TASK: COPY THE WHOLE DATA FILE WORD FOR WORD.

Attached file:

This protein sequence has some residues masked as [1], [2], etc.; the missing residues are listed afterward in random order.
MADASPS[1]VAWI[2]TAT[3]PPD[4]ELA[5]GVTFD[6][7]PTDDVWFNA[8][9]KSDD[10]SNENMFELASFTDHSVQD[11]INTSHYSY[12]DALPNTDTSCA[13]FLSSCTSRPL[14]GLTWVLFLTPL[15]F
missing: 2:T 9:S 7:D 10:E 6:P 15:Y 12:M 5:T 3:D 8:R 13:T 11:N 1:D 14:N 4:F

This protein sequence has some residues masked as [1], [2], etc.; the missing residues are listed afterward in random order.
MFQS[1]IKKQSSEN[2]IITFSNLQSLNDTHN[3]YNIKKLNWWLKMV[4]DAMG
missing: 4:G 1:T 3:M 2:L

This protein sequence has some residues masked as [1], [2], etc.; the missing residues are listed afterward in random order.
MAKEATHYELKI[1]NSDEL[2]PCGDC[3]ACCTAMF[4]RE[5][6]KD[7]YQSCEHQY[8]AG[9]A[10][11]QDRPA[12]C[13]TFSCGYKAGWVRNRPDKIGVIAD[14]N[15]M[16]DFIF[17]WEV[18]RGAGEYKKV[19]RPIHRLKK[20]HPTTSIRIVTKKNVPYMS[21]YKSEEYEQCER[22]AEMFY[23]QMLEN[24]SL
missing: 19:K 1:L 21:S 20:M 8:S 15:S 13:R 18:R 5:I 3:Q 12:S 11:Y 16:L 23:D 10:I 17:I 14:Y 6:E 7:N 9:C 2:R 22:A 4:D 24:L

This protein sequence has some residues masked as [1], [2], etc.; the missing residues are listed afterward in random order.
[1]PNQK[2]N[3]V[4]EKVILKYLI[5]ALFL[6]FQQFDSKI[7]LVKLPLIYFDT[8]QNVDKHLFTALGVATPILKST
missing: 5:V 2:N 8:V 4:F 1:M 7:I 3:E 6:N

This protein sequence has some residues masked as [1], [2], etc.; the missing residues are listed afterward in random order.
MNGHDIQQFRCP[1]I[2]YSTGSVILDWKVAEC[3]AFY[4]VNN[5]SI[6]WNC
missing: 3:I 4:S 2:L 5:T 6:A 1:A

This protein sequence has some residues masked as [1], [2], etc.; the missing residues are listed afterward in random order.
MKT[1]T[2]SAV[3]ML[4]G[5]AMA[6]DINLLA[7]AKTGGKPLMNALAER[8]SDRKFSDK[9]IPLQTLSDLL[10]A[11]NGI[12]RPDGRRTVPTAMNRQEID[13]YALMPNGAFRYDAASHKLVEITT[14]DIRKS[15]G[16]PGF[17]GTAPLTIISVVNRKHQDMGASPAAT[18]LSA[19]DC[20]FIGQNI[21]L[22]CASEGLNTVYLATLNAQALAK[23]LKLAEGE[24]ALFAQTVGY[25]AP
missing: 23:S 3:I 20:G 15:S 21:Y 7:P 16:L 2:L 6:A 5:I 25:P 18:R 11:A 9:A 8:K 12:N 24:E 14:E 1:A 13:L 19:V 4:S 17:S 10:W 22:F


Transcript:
This protein sequence has some residues masked as [1], [2], etc.; the missing residues are listed afterward in random order.
MADASPS[1]VAWI[2]TAT[3]PPD[4]ELA[5]GVTFD[6][7]PTDDVWFNA[8][9]KSDD[10]SNENMFELASFTDHSVQD[11]INTSHYSY[12]DALPNTDTSCA[13]FLSSCTSRPL[14]GLTWVLFLTPL[15]F
missing: 2:T 9:S 7:D 10:E 6:P 15:Y 12:M 5:T 3:D 8:R 13:T 11:N 1:D 14:N 4:F

This protein sequence has some residues masked as [1], [2], etc.; the missing residues are listed afterward in random order.
MFQS[1]IKKQSSEN[2]IITFSNLQSLNDTHN[3]YNIKKLNWWLKMV[4]DAMG
missing: 4:G 1:T 3:M 2:L

This protein sequence has some residues masked as [1], [2], etc.; the missing residues are listed afterward in random order.
MAKEATHYELKI[1]NSDEL[2]PCGDC[3]ACCTAMF[4]RE[5][6]KD[7]YQSCEHQY[8]AG[9]A[10][11]QDRPA[12]C[13]TFSCGYKAGWVRNRPDKIGVIAD[14]N[15]M[16]DFIF[17]WEV[18]RGAGEYKKV[19]RPIHRLKK[20]HPTTSIRIVTKKNVPYMS[21]YKSEEYEQCER[22]AEMFY[23]QMLEN[24]SL
missing: 19:K 1:L 21:S 20:M 8:S 15:S 13:R 18:R 5:I 3:Q 12:S 11:Y 16:L 23:D 10:I 17:I 14:Y 6:E 7:N 9:C 2:R 22:A 4:D 24:L

This protein sequence has some residues masked as [1], [2], etc.; the missing residues are listed afterward in random order.
[1]PNQK[2]N[3]V[4]EKVILKYLI[5]ALFL[6]FQQFDSKI[7]LVKLPLIYFDT[8]QNVDKHLFTALGVATPILKST
missing: 5:V 2:N 8:V 4:F 1:M 7:I 3:E 6:N

This protein sequence has some residues masked as [1], [2], etc.; the missing residues are listed afterward in random order.
MNGHDIQQFRCP[1]I[2]YSTGSVILDWKVAEC[3]AFY[4]VNN[5]SI[6]WNC
missing: 3:I 4:S 2:L 5:T 6:A 1:A

This protein sequence has some residues masked as [1], [2], etc.; the missing residues are listed afterward in random order.
MKT[1]T[2]SAV[3]ML[4]G[5]AMA[6]DINLLA[7]AKTGGKPLMNALAER[8]SDRKFSDK[9]IPLQTLSDLL[10]A[11]NGI[12]RPDGRRTVPTAMNRQEID[13]YALMPNGAFRYDAASHKLVEITT[14]DIRKS[15]G[16]PGF[17]GTAPLTIISVVNRKHQDMGASPAAT[18]LSA[19]DC[20]FIGQNI[21]L[22]CASEGLNTVYLATLNAQALAK[23]LKLAEGE[24]ALFAQTVGY[25]AP
missing: 23:S 3:I 20:G 15:S 21:Y 7:P 16:L 2:L 6:A 5:I 25:P 18:R 11:A 9:A 8:K 12:N 24:E 14:E 1:A 13:L 19:V 4:S 17:S 10:W 22:F